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KidsTown is a spot where children under 48" tall can explore their world in a town designed just for them. Fun abounds for even the littlest scientist in this pint-sized town. This miniature town introduces science concepts through whole-body experiences, hands-on interactives and opportunities for imaginative role-playing. Water tables, automotive garage, orange juice processing plant and more invite the joyful hands-on creative play that is so important to the cognitive development of young children.
This was a really fun book to read. I couldn't believe that some of the greatest inventions were made by mistake. One mistake that worked was the chocolate chip cookie and who can imagine life without the chocolate chip cookie? The best part about this book is you can pick it up and put it down easily while you are doing your other summer activities. Written by Charlotte Jones, this is a great book that teaches kids all kinds of things can turn into something amazing, even if they weren’t on purpose. Don't be surprised if you find your mom can't put it down either! A must read for all ages. Come hang out under the tree and read this book with us!
This book is a delight - it is a great book for emergent readers, but it is more fun to read out loud. When Bridget the alligator arrives in the mail, she's only the size of a keychain! But after Zack soaks her in water, she grows into a real live alligator. When Bridget dries out she shrinks back down to her keychain size.
This book will take your child on a terrific ride to where only imagination can go. This is a book for beginning readers. Check out our NatureWorks exhibit to see a real live alligator feeding and check the Science Live schedule to visit us for story time in KidsTown!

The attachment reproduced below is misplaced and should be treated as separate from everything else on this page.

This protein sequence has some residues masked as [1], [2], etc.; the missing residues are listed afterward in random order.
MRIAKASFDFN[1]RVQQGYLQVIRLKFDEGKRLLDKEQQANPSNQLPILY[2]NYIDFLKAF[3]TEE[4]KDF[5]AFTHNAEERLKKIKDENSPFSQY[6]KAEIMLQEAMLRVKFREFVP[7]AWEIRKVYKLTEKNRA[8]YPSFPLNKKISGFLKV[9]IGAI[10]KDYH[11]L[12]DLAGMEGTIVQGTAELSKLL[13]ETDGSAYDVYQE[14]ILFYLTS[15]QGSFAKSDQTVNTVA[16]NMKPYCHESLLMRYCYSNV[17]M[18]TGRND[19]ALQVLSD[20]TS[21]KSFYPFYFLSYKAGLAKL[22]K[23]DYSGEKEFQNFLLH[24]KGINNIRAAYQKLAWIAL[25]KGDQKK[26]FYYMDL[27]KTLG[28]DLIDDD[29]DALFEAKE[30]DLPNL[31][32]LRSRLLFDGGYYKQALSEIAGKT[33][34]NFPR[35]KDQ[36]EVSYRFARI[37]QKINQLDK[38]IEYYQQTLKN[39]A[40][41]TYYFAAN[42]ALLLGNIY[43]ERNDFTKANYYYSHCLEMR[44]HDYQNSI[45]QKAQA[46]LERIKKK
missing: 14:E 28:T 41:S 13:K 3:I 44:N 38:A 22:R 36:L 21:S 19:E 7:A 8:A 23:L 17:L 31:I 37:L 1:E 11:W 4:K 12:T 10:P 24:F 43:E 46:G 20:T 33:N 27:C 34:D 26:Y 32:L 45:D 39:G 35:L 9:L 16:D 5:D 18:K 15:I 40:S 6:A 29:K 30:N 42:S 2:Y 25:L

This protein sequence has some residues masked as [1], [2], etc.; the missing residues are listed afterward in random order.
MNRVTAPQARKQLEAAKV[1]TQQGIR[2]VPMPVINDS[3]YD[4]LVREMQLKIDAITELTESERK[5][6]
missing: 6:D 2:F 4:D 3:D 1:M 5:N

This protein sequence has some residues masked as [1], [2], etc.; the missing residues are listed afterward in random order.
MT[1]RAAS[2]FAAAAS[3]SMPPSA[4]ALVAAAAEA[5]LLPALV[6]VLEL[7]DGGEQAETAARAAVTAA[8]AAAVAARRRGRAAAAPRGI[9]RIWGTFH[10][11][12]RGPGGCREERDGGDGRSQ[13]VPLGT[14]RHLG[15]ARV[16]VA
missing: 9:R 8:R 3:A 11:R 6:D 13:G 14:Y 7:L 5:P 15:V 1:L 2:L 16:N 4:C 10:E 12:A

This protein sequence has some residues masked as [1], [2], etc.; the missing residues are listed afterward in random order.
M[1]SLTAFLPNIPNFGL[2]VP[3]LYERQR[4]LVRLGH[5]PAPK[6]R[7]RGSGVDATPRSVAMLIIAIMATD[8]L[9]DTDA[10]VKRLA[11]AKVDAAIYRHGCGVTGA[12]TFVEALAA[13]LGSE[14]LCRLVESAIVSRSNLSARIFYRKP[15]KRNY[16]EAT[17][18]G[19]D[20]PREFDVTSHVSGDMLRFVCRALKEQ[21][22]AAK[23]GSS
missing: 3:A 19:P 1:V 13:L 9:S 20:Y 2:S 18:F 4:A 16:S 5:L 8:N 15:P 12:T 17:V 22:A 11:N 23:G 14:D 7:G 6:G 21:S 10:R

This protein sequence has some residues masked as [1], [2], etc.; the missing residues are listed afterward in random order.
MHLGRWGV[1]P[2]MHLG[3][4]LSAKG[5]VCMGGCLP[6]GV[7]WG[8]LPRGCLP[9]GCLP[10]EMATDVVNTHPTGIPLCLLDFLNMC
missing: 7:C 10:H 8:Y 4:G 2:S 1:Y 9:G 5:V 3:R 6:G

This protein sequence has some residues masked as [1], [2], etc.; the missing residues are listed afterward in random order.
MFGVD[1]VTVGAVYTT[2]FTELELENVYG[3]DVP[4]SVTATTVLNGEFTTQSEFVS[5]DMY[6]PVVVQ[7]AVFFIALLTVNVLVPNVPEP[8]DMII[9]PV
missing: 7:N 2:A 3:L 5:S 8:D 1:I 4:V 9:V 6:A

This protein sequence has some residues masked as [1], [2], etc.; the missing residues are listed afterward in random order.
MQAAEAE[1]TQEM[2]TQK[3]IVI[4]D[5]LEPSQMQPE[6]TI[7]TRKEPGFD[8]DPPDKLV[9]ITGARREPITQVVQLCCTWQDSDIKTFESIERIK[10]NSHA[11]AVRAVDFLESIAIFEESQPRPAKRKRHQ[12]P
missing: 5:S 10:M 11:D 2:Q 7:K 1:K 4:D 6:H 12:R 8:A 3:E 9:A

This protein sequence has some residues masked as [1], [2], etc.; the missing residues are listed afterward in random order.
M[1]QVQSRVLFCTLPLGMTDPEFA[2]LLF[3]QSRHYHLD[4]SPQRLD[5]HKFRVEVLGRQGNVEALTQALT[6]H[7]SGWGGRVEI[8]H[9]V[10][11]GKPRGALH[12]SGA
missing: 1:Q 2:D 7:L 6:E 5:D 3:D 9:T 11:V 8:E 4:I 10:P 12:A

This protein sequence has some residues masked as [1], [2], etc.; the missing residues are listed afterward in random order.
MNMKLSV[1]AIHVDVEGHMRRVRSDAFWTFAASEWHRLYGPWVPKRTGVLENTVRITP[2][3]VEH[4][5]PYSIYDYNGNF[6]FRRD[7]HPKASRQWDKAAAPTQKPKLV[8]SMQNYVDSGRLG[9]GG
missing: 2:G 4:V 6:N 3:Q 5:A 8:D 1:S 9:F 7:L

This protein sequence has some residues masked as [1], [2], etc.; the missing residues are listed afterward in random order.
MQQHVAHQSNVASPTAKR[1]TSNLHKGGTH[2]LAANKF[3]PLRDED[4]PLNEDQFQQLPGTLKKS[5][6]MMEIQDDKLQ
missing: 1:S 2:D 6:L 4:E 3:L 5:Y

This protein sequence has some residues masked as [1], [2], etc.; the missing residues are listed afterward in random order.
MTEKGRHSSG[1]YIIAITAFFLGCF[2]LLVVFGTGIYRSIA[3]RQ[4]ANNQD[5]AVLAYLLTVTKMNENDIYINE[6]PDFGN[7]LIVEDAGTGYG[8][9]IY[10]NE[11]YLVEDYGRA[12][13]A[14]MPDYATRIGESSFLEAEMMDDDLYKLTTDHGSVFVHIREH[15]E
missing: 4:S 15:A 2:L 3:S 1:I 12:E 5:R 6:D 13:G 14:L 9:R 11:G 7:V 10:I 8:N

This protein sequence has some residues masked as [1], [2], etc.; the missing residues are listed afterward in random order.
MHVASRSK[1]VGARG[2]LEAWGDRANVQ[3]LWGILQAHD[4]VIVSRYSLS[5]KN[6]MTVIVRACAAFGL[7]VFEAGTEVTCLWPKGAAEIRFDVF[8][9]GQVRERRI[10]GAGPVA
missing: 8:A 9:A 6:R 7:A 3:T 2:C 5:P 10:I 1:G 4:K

This book is not only fun to read about but is extremely educational - for adults as well as children. This book is also great for pre – teens or teens who read at a lower reading level. It is full of fascinating facts about all kinds of plants. It describes a variety of plants with unusual characteristics including those that give off light and those that eat insects.
Come curl up under our big story tree and listen to a great story! Check our schedule for times!
Pinwheels are an age old craft that your Grandma will remember. Put together these pretty wind decorations and stick them in your garden. Encourage your kids to observe the pinwheel to get a look at wind speed and direction.
What you'll need:
Colored card stock or construction paper
Thumbtack or stick pin
Pencil with new eraser
White craft glue
How to make it:
Print the pattern onto plain copy or printer paper.
Cut the square pattern out, cutting on the solid lines.
Lay pattern on top of colored paper and trace the square. Cut out the square from the colored paper.
Keep the pattern square on top of the colored square. Either hold it in place with your fingers or tape it down lightly on two of the sides.
Cut through the pattern and the colored paper along the dotted lines but do not cut in to the center circle.
Use a thumbtack or stick pin to poke out the holes in every other corner as indicated on the pattern. Set the pattern piece aside.
Take one corner (one with a hole) and fold it toward the center of the square. Fold the next corner that has a hole and fold it toward the center on top of the first holed corner. Repeat with the other two corners with holes until all four are folded into the center. Glue the folds to each other and to the center. Hold together until dry.
Push the thumbtack through the center of the pinwheel and into the eraser of the pencil. Make sure the pinwheel isn’t touching the eraser or it won’t spin.
Glue some sequins to the flaps of the pinwheel and let dry.
As your kids observe the pinwheel moving, ask them these questions...
If the pinwheel blows faster, what does that mean about the wind?
When the pinwheel blows this direction, where is the wind coming from? What if it changes direction?
The first official day of spring is March 20th. A great way to celebrate spring is to start growing your own garden. Check out this activity from National Geographic Little Kids. This is a great way to learn how things grow and take advantage of the great weather.